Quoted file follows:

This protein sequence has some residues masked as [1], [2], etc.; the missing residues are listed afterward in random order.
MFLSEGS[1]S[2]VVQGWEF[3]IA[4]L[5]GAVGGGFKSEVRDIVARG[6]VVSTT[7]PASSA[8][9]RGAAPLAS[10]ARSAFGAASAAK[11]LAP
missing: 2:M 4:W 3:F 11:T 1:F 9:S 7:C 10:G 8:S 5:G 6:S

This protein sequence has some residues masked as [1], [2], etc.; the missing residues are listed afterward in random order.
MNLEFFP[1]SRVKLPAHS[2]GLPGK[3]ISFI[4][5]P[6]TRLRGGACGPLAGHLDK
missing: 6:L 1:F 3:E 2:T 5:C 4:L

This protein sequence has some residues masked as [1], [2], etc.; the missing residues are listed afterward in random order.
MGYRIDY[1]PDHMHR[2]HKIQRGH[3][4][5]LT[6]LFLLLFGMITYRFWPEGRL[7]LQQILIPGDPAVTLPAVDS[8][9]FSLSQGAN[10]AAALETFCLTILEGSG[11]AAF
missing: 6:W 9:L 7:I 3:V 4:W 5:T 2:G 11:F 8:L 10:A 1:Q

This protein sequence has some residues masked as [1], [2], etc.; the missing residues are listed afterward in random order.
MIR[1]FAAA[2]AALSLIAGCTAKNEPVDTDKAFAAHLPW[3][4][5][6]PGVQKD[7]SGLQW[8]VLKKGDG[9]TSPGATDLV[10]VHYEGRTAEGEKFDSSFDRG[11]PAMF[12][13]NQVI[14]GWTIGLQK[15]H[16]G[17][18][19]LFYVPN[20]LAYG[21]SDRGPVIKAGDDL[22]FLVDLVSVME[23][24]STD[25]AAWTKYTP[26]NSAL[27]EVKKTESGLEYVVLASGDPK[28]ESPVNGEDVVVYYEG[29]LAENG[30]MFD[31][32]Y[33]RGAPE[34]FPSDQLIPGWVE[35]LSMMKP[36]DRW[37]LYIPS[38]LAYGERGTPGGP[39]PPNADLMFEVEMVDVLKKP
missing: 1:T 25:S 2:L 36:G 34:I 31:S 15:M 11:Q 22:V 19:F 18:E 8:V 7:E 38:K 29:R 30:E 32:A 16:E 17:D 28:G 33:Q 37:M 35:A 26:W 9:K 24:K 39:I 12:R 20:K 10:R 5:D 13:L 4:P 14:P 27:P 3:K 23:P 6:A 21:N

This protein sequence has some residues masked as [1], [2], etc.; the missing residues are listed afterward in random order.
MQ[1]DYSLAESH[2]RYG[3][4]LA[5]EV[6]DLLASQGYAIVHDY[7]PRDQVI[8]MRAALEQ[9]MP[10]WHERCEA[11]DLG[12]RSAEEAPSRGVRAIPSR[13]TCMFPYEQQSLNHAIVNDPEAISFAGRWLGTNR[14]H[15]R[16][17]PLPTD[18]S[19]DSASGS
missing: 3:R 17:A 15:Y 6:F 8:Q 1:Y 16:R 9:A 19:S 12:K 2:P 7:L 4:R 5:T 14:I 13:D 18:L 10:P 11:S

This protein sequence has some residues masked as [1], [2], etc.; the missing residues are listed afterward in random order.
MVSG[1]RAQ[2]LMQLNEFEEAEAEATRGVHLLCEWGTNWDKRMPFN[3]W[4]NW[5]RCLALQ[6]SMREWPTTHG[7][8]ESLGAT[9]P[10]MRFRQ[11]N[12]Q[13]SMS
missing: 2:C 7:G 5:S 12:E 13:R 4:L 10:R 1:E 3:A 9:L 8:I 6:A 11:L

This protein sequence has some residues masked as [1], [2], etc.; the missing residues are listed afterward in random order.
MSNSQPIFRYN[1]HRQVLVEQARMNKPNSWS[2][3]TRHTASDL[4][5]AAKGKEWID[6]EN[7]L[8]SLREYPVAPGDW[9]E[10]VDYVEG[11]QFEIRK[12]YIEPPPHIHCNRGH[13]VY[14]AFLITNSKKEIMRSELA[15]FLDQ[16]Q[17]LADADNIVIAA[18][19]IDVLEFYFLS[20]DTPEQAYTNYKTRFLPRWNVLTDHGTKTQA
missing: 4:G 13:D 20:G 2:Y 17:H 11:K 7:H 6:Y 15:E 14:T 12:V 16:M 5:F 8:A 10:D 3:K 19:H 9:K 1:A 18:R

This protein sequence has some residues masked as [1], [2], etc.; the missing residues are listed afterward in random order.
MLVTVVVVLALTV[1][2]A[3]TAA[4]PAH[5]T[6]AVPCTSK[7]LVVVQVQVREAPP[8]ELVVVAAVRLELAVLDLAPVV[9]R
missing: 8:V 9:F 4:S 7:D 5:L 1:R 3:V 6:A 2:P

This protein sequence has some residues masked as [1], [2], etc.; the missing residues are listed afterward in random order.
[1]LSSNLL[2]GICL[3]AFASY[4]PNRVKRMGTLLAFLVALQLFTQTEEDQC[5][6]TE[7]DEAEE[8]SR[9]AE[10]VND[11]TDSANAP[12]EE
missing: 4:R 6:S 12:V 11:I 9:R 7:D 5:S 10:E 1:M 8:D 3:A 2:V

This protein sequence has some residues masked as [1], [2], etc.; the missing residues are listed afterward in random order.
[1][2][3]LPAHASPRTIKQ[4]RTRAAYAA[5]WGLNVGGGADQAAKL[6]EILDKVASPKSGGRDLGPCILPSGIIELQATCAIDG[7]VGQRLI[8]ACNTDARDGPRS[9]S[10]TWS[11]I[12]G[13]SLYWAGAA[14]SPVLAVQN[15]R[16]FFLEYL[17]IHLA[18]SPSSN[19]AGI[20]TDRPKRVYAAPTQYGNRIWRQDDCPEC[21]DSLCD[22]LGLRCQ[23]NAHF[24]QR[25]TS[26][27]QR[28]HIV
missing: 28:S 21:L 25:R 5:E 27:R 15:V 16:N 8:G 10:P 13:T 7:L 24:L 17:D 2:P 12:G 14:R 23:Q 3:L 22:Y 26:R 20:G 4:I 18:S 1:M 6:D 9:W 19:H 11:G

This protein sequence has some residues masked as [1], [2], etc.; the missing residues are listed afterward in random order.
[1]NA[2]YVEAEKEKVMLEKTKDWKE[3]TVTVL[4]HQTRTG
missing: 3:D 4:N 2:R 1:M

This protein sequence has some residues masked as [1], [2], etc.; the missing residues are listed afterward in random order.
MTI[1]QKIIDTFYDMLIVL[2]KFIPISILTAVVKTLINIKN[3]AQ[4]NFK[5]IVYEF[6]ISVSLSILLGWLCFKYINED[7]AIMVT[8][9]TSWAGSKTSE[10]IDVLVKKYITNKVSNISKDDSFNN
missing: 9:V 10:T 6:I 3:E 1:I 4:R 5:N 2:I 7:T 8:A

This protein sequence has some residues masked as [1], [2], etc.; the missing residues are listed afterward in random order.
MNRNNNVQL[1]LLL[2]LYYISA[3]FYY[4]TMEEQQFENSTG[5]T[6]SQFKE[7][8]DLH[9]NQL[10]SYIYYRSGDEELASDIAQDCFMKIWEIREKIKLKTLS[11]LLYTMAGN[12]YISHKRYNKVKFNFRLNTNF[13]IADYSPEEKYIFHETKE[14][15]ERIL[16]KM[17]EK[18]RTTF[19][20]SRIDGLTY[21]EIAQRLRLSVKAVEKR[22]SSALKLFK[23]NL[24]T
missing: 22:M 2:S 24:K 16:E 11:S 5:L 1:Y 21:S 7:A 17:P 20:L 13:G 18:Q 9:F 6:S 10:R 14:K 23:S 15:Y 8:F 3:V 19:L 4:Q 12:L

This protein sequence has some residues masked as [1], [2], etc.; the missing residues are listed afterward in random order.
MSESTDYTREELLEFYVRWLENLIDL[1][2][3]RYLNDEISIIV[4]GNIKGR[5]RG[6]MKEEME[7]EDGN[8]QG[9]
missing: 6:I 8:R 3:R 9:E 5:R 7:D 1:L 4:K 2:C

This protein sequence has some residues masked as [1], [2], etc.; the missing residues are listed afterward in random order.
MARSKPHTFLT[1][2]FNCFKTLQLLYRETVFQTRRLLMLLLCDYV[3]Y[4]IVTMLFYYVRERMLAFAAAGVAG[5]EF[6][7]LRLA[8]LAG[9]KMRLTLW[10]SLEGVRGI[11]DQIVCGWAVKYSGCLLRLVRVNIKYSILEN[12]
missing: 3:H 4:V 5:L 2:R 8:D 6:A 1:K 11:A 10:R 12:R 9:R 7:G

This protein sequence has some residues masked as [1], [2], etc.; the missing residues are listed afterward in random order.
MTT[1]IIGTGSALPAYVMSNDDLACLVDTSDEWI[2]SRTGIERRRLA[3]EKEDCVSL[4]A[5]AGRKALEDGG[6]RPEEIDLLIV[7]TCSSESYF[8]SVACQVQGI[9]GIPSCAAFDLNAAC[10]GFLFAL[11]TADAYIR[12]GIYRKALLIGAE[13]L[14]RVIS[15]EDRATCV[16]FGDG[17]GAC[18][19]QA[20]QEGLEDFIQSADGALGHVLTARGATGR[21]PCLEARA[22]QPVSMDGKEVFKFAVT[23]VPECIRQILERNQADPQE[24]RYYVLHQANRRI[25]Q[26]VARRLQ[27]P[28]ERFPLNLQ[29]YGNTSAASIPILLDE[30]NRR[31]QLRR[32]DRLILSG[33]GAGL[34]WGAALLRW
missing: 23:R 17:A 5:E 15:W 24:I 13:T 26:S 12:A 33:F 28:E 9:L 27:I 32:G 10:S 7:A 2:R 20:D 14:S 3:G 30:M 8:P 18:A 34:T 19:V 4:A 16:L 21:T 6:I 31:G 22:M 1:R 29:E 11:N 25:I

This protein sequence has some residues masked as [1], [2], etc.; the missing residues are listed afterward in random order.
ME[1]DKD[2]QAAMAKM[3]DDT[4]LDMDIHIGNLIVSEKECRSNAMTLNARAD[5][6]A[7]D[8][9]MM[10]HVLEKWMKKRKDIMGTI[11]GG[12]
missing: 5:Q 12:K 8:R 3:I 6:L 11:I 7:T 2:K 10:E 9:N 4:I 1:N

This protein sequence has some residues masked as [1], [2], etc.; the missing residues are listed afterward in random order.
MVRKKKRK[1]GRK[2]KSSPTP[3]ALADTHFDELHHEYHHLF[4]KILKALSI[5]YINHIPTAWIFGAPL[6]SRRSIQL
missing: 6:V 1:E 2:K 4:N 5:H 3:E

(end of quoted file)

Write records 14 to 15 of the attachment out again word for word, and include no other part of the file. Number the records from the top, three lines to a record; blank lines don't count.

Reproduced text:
This protein sequence has some residues masked as [1], [2], etc.; the missing residues are listed afterward in random order.
MSESTDYTREELLEFYVRWLENLIDL[1][2][3]RYLNDEISIIV[4]GNIKGR[5]RG[6]MKEEME[7]EDGN[8]QG[9]
missing: 6:I 8:R 3:R 9:E 5:R 7:D 1:L 4:K 2:C

This protein sequence has some residues masked as [1], [2], etc.; the missing residues are listed afterward in random order.
MARSKPHTFLT[1][2]FNCFKTLQLLYRETVFQTRRLLMLLLCDYV[3]Y[4]IVTMLFYYVRERMLAFAAAGVAG[5]EF[6][7]LRLA[8]LAG[9]KMRLTLW[10]SLEGVRGI[11]DQIVCGWAVKYSGCLLRLVRVNIKYSILEN[12]
missing: 3:H 4:V 5:L 2:R 8:D 6:A 1:K 11:A 10:R 12:R 9:R 7:G